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Is MDS likely to be passed down from parent to child?

Written by Prof Jude Fitzgibbon, Prof Tom Vulliamy and Prof Inderjeet Dokal, Queen Mary University of London

When a patient is first diagnosed with myelodysplastic syndrome (MDS), one of the most frequent questions posed is whether the disease is likely to be passed down from parent to child, and if other family members could conceivably develop this malignancy too.

Conventionally, heritable (i.e. passed from parent to child) forms of MDS are thought to be rare and are typically, NOT considered to run in families.

Our research group at Queen Mary University of London (QMUL), with funding from the charity Bloodwise, have been collecting and storing blood and bone marrow samples from these rare patients and their families in order to better understand the nature of the faulty genes responsible for inherited MDS. This research is important for the individual families, as it provides valuable
information for treatment of the disease, assessing risk and genetic counselling, but it also offers a unique opportunity to identify the critical early genetic events that give rise or predispose patients to MDS.

Jude Fitzgibbon talks with Sophie Wintrich about familial MDS. Watch the video

Since 2016, inherited forms of myeloid malignancies, including MDS, have been included as a separate disease entity in the World Health Organisation (WHO) classification of haematological cancers.

This is leading to a greater awareness on behalf of haematologists regarding the existence of these forms of disease, enabling more tailored management of this group of at-risk individuals.

This is important, as patients with ‘familial MDS’ (i.e. with a predisposing mutation present in every cell) tend to develop symptoms at a much younger age compared to people with ‘sporadic disease’ (i.e. mutations are restricted to the MDS only).

We also appreciate that MDS can arise as part of a wider syndrome, with many patients/families initially exhibiting bone marrow failure syndromes such as Fanconi anemia, dyskeratosis congenita, and Shwachman–Diamond syndrome which often subsequently lead to MDS.

Why is it important to identify patients with familial MDS?

Our research is demonstrating that there isn’t a singly mutated gene responsible for familial MDS but many different genes,
some of which are also mutated in sporadic forms of the disease (RUNX1, GATA2). In comparison other mutations (in the germline) appear enriched or exclusive to inherited forms of MDS (DDX41, SAMD9) and this is offering researchers novel insights into the causes of MDS and the prospect of developing better treatments for all MDS patients.

It is, therefore, important that, when a new patient is diagnosed with MDS in the clinic, steps are taken to determine whether the disease has a significant genetic-inherited component. This is crucial, as in some subtypes of inherited/familial MDS subsequent therapy must be modified.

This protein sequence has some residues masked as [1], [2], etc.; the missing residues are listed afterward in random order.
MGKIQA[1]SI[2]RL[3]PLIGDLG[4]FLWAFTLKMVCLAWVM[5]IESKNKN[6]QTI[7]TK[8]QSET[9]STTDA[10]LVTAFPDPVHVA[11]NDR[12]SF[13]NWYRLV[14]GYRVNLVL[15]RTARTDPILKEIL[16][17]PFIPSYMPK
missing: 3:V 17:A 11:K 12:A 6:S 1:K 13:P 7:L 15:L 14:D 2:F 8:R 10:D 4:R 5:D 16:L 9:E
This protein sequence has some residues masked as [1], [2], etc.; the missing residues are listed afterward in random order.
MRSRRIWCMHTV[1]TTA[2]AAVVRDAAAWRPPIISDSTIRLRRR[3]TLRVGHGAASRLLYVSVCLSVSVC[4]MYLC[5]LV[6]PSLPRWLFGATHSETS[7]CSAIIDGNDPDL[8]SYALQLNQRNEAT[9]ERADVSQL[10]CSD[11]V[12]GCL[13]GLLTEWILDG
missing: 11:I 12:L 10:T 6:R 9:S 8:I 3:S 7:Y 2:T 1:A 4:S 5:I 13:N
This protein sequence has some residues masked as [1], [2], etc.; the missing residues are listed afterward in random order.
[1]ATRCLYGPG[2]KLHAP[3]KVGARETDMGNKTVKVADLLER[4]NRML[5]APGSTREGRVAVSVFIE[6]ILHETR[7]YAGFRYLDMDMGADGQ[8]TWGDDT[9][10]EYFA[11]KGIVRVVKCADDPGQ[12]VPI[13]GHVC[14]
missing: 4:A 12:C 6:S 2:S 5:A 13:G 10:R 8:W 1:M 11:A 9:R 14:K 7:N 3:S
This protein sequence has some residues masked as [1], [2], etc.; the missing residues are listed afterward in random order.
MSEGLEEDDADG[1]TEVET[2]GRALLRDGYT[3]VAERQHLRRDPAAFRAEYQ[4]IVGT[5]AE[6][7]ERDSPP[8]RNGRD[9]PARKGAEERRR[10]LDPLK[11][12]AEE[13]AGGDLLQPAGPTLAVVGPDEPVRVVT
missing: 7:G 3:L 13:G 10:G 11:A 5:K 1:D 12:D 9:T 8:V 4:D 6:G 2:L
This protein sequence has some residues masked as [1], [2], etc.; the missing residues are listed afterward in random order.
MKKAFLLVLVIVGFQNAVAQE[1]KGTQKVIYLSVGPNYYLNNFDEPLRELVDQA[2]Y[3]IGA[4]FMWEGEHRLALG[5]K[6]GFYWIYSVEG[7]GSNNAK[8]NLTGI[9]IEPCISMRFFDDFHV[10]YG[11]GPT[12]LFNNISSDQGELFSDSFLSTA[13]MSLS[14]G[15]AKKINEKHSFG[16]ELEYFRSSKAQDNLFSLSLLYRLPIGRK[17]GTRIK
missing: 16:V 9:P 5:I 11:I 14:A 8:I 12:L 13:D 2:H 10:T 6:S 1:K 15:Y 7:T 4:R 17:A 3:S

• For example, if a patient has MDS associated with an underlying telomerase mutation then the chemotherapy conditioning regimen performed prior to a bone marrow transplant has to be reduced.
  • Equally, a haematologist would want to ensure that, in selecting bone marrow/stem cell donors, an asymptomatic family member with the same genetic defect is not used as the donor as the recipient could go on to develop MDS again at a later time point./li>

Germline vs Somatic (Sporadic) Mutation

Which services does the research group provide?

In order to facilitate identification and genetic categorization of inherited/familial MDS our research group (in collaboration with the Genetics Laboratory at Birmingham and support from Bloodwise) provides genetic testing in such cases. This means if a clinician suspects that their patient may have a significant genetic component they can send blood samples directly to our laboratory.

Indeed, in the future, our expectation is that every MDS patient will have a molecular profile performed as part of their overall management, to identify the specific mutations that are exclusive to their MDS and to assess if there is a significant inherited component, linked to their disease, where a mutation is present in all cells in the patient’s body.

We are also able to provide specific advice on the management of patients if a genetic defect is found in one of the many genes that are associated with inherited/familial MDS by contacting us directly (email i.dokal@qmul.ac.uk).

Furthermore, if a genetic defect is not found in one of the known familial MDS genes and there is a strong clinical suspicion for familial MDS (for example, if there is a history of multiple MDS cases in the family) then these samples are put forward for research studies aimed at new gene discovery.

In summary:

  • Familial/inherited MDS is a very heterogeneous and complicated disorder. It is thought to be rare but the precise figures on its incidence and prevalence are not known.
  • Over the last 20 years many genes have been identified that are responsible for familial/inherited predisposition to MDS and they have highlighted the importance of making specific modifications to therapy to achieve optimal outcomes.
  • Our ongoing research programme at QMUL provides genetic testing for all of these genes as well as a strong focus on identifying new disease genes where current genetic tests fail to identify a defect in at-risk families.

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